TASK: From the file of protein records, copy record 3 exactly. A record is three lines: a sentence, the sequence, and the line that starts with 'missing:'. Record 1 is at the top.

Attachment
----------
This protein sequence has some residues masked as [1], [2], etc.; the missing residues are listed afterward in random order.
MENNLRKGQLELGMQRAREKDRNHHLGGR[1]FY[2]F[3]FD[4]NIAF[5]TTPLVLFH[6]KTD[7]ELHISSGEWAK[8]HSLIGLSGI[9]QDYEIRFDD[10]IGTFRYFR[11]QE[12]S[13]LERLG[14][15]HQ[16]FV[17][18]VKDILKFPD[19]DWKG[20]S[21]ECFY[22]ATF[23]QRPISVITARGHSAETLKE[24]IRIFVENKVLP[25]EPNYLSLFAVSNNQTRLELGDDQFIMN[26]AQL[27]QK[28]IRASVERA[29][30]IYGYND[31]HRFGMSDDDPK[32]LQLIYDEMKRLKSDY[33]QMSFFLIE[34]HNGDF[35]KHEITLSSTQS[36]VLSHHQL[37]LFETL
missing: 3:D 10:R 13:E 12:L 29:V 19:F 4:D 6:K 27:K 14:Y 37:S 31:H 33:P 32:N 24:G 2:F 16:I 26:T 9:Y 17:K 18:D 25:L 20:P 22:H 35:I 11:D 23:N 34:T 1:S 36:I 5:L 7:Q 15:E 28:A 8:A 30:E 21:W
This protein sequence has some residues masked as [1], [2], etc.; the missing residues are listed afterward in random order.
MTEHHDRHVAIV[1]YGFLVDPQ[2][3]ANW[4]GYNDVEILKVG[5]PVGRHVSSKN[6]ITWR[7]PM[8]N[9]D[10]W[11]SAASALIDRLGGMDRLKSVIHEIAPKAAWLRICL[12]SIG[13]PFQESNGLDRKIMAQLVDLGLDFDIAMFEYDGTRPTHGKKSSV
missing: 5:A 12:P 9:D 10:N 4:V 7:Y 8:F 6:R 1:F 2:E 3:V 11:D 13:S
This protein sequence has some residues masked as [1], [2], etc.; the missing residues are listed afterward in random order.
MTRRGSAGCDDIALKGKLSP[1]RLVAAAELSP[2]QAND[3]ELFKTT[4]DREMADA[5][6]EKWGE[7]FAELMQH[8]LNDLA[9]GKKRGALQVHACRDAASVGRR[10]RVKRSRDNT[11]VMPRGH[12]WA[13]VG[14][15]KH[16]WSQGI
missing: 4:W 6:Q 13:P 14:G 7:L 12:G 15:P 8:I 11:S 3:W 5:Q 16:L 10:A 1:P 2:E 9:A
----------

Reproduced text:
This protein sequence has some residues masked as [1], [2], etc.; the missing residues are listed afterward in random order.
MTRRGSAGCDDIALKGKLSP[1]RLVAAAELSP[2]QAND[3]ELFKTT[4]DREMADA[5][6]EKWGE[7]FAELMQH[8]LNDLA[9]GKKRGALQVHACRDAASVGRR[10]RVKRSRDNT[11]VMPRGH[12]WA[13]VG[14][15]KH[16]WSQGI
missing: 4:W 6:Q 13:P 14:G 7:L 12:G 15:P 8:I 11:S 3:W 5:Q 16:L 10:A 1:P 2:E 9:A